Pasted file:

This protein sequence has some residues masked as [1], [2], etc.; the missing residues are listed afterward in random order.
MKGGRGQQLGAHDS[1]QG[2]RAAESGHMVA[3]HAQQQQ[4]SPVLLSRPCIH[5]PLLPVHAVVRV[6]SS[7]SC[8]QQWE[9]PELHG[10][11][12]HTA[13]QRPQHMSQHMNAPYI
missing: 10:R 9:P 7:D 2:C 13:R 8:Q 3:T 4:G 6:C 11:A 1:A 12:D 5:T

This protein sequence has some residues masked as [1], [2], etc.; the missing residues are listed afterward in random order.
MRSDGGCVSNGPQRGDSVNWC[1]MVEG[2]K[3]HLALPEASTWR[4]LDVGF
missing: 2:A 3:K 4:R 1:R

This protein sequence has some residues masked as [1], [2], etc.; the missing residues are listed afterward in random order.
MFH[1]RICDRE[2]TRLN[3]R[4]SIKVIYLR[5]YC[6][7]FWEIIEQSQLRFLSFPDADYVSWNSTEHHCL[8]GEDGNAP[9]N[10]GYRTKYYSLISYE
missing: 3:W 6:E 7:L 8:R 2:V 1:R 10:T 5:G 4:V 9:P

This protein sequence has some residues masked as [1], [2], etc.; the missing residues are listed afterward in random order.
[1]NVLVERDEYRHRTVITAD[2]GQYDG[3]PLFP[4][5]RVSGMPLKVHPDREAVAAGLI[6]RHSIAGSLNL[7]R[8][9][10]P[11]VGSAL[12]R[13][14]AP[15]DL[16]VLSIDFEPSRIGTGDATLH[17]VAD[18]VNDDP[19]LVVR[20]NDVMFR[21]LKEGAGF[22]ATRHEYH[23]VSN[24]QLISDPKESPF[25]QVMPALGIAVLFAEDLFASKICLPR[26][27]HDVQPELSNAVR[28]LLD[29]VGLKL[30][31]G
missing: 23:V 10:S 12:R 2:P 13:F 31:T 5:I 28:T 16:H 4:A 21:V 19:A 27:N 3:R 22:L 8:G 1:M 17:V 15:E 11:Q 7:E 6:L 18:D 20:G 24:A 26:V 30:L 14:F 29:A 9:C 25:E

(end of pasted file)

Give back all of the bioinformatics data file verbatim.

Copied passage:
This protein sequence has some residues masked as [1], [2], etc.; the missing residues are listed afterward in random order.
MKGGRGQQLGAHDS[1]QG[2]RAAESGHMVA[3]HAQQQQ[4]SPVLLSRPCIH[5]PLLPVHAVVRV[6]SS[7]SC[8]QQWE[9]PELHG[10][11][12]HTA[13]QRPQHMSQHMNAPYI
missing: 10:R 9:P 7:D 2:C 13:R 8:Q 3:T 4:G 6:C 11:A 1:A 12:D 5:T

This protein sequence has some residues masked as [1], [2], etc.; the missing residues are listed afterward in random order.
MRSDGGCVSNGPQRGDSVNWC[1]MVEG[2]K[3]HLALPEASTWR[4]LDVGF
missing: 2:A 3:K 4:R 1:R

This protein sequence has some residues masked as [1], [2], etc.; the missing residues are listed afterward in random order.
MFH[1]RICDRE[2]TRLN[3]R[4]SIKVIYLR[5]YC[6][7]FWEIIEQSQLRFLSFPDADYVSWNSTEHHCL[8]GEDGNAP[9]N[10]GYRTKYYSLISYE
missing: 3:W 6:E 7:L 8:R 2:V 1:R 10:T 5:G 4:V 9:P

This protein sequence has some residues masked as [1], [2], etc.; the missing residues are listed afterward in random order.
[1]NVLVERDEYRHRTVITAD[2]GQYDG[3]PLFP[4][5]RVSGMPLKVHPDREAVAAGLI[6]RHSIAGSLNL[7]R[8][9][10]P[11]VGSAL[12]R[13][14]AP[15]DL[16]VLSIDFEPSRIGTGDATLH[17]VAD[18]VNDDP[19]LVVR[20]NDVMFR[21]LKEGAGF[22]ATRHEYH[23]VSN[24]QLISDPKESPF[25]QVMPALGIAVLFAEDLFASKICLPR[26][27]HDVQPELSNAVR[28]LLD[29]VGLKL[30][31]G
missing: 23:V 10:S 12:R 2:P 13:F 31:T 5:I 28:T 16:H 4:A 21:V 19:A 27:N 3:R 22:L 8:G 1:M 17:V 15:E 11:Q 7:E 6:L 18:D 20:G 24:A 26:V 30:L 14:F 29:A 9:C 25:E